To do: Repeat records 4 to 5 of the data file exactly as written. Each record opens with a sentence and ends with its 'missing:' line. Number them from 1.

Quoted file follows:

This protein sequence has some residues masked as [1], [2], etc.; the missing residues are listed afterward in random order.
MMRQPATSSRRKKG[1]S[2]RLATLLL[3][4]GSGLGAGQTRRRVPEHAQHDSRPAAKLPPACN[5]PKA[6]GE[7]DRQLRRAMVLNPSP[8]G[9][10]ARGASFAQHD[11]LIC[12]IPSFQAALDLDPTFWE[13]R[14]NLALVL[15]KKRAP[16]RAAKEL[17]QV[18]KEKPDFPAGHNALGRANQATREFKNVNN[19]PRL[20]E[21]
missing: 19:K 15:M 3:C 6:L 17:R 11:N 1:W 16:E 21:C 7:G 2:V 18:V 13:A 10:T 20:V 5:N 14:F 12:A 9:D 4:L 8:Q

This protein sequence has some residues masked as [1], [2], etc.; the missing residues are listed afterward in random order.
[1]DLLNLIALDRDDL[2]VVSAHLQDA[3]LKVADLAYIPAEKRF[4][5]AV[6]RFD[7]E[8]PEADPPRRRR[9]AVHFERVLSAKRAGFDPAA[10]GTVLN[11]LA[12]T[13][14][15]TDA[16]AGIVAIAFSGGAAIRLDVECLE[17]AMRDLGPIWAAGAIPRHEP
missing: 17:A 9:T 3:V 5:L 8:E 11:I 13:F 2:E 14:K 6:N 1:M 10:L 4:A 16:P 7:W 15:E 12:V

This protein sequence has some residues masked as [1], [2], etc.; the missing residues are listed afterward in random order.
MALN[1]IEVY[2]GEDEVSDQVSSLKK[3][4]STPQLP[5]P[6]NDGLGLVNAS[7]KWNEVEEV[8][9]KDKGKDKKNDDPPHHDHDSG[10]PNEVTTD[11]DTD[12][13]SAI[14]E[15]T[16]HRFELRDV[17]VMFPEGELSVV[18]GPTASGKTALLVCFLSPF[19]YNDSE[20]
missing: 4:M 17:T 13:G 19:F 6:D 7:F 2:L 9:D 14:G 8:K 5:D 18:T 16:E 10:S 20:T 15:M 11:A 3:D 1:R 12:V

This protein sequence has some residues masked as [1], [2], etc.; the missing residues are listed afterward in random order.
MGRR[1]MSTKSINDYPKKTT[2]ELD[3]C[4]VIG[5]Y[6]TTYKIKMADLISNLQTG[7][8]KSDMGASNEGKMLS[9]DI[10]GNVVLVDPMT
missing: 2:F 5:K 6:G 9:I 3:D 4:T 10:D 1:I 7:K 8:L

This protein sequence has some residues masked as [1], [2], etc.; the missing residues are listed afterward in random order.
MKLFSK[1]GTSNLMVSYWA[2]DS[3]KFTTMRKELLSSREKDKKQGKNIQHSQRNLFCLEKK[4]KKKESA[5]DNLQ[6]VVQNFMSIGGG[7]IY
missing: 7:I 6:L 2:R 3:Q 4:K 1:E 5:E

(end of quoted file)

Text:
This protein sequence has some residues masked as [1], [2], etc.; the missing residues are listed afterward in random order.
MGRR[1]MSTKSINDYPKKTT[2]ELD[3]C[4]VIG[5]Y[6]TTYKIKMADLISNLQTG[7][8]KSDMGASNEGKMLS[9]DI[10]GNVVLVDPMT
missing: 2:F 5:K 6:G 9:I 3:D 4:T 10:D 1:I 7:K 8:L

This protein sequence has some residues masked as [1], [2], etc.; the missing residues are listed afterward in random order.
MKLFSK[1]GTSNLMVSYWA[2]DS[3]KFTTMRKELLSSREKDKKQGKNIQHSQRNLFCLEKK[4]KKKESA[5]DNLQ[6]VVQNFMSIGGG[7]IY
missing: 7:I 6:L 2:R 3:Q 4:K 1:E 5:E